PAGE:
Israel's ultra-Orthodox rethink ritual

By Daniella Cheslow

Associated Press

Published: Thursday, Oct. 6 2011 9:56 p.m. MDT

Ultra-Orthodox Jewish men hold chicken after it was slaughtered as part of the Kaparot ritual in which it is believed that one transfers one's sins from the past year into the chicken in Israel.

Associated Press

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JERUSALEM — For generations, ultra-Orthodox Jews have marked Yom Kippur by swinging live chickens over their heads while saying a blessing, then slaughtering the birds as a symbolic way to rid their souls of sins.

Now some rabbis are decrying the practice as animal abuse.

These rabbis say the ritual, along with the cruel conditions the chickens are kept in, violate Jewish law, which has strict rules on the care and slaughter of animals.

Rabbi Meir Hirsch began having second thoughts about the practice, known as kaparot, or atonement in Hebrew, when he noticed chickens squawking in distress in plastic cages near his house.

Butchers "bring the chickens from the farm at night, and they spend all day in the sun without food or drink," said Hirsch, a member of the Neturei Karta ultra-Orthodox sect in Jerusalem. "You cannot perform a commandment by committing a sin."

The tradition dates back at least 800 years and calls for believers to wave a live chicken three times over their heads ahead of the arrival of Yom Kippur, Judaism's holiest day, which begins at sundown Friday. After slaughter, religious Jews often donate the meat to charity.

Jewish leaders across Israel and the United States have called for an end to the practice for years, but leaders of insular ultra-Orthodox communities have been resistant.

The controversy surrounding kaparot stretches back centuries.

Rabbi Joseph Karo, one of the major codifiers of Jewish law, called it a "foolish custom" reminiscent of pagan practices. Since his 16th-century pronouncement, Jews of Sephardic, or Middle Eastern, origin have tended to perform kaparot without animals, sometimes swinging sacks of coins above their heads before donating the money to charity.

Those following Ashkenazi, or European, customs, have continued to use chickens, however.

Hirsch said he now waves a $10 bill above his head instead of a chicken. While Hirsch's sect of several thousand members in Jerusalem is relatively small, calls for reform are spreading to other streams of Orthodoxy.

Yehuda Shein, a community activist in the Jerusalem suburb of Beit Shemesh, founded an ultra-Orthodox animal rights group last year. This year, about 50 activists from his group, "Behemla," or "in compassion," handed out flyers citing rabbinical opposition to performing kaparot on chickens.

"People doing kaparot think only about holding onto the chicken, and they think they did a good deed of donating the chicken to charity. But they don't understand the pain the animal endured," Shein said.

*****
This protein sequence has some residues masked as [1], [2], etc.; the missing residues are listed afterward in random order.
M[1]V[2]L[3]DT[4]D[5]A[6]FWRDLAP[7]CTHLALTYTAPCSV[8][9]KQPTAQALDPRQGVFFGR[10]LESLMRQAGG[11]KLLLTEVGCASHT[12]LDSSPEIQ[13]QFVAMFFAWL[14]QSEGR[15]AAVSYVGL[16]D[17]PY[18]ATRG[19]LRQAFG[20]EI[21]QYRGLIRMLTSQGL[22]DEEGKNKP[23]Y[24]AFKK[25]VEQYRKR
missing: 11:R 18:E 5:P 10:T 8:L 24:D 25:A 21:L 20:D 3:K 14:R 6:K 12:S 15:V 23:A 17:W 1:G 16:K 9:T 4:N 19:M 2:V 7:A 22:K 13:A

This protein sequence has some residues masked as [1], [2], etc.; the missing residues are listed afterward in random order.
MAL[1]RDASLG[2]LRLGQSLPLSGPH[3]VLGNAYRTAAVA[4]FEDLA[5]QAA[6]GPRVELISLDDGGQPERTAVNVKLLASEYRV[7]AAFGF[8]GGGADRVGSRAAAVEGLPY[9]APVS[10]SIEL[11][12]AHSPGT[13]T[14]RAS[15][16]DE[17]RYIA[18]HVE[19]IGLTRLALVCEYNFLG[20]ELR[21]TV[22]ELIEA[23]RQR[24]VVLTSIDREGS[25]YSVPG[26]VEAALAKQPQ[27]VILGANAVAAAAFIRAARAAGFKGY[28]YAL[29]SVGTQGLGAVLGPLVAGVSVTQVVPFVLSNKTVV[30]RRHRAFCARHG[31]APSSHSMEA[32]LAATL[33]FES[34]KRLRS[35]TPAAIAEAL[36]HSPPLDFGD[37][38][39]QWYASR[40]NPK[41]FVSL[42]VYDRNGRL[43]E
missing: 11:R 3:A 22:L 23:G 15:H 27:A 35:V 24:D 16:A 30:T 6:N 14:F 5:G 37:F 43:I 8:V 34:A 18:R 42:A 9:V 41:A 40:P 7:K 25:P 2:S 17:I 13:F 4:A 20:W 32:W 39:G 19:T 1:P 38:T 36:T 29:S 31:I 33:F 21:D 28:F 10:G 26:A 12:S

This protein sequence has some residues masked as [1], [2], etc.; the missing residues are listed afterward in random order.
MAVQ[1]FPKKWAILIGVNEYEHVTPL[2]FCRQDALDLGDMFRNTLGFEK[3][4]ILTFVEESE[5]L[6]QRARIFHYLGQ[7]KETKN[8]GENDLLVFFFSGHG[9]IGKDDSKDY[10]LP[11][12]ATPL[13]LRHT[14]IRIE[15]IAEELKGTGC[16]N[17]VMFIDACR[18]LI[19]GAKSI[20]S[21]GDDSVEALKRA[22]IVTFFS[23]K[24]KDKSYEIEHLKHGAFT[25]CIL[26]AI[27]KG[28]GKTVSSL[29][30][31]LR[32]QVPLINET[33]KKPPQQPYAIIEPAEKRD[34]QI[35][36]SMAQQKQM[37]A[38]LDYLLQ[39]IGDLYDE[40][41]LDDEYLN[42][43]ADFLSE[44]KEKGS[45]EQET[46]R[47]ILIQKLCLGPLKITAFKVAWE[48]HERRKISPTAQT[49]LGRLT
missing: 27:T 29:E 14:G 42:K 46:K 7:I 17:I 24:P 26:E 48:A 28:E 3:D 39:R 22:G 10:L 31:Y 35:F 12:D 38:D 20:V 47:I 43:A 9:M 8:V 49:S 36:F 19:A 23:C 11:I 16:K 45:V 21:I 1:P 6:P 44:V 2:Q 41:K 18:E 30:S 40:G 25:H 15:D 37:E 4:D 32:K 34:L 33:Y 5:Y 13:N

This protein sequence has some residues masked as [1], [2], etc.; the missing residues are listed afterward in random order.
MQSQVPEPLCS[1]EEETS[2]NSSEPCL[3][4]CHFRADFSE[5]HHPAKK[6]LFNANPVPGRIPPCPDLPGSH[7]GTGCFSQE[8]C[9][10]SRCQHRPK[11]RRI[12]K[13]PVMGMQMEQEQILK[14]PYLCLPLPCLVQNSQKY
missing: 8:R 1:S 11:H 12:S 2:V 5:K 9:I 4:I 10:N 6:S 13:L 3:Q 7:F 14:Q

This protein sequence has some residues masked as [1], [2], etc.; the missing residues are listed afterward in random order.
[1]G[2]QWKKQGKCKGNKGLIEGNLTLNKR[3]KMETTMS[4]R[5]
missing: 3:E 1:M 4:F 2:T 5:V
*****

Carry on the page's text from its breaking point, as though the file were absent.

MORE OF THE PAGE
Shein shudders at factory farming practices that mean chickens spend their lives packed tightly into cages, only to be roughly transported to slaughterhouses by night and neglected for hours on the day of their death.

"Whoever wants to do this ritual can do it on a farm where the chickens roam freely," he said, adding that he wants to improve chicken farm conditions not just for kaparot, but for all days of the year.

Behemla also campaigns for more humane egg and meat farming and has pushed to regulate the fur industry, which supplies the traditional material for ultra-Orthodox hats.

Menachem Friedman, an expert on Jewish religious society in Israel, said replacing chickens with donations to charity is a rising trend in Israel and around the world.

"There is also a very accepted custom in synagogues, that in the afternoon, people bring their money for kaparot, and everyone chooses the charity he wants to support," he said.

Most opposition to chicken kaparot has come from progressive Jewish circles, and modern Orthodox worshippers shun the practice, though Friedman said "there are sprouts of an awakening" now among the very religious.

Still, the vast majority of the ultra-Orthodox continue to transfer their sins to chickens ahead of Yom Kippur, he said.

In an alley of the religious neighborhood of Mea Shearim, dozens of men, women and children milled around plastic cages stacked five high and stuffed with chickens. The local butcher charged about $16 for live birds with bound legs.

Moshe Friedman bought one and gripped its wings with his left hand while he held a laminated prayer sheet with his right. Then he swung the chicken above his head, muttered a blessing, and took the bird to be slaughtered.

Friedman, 21, said he believed the chicken's death saved him from a violent recompense for his own sins.

Miriam Honig, 30, said her husband waved chickens above her head and the heads of their two young sons.

"I think it's good for a child to see this," said Honig of London. "We eat the chicken for a meal, and so now we see the live slaughter."

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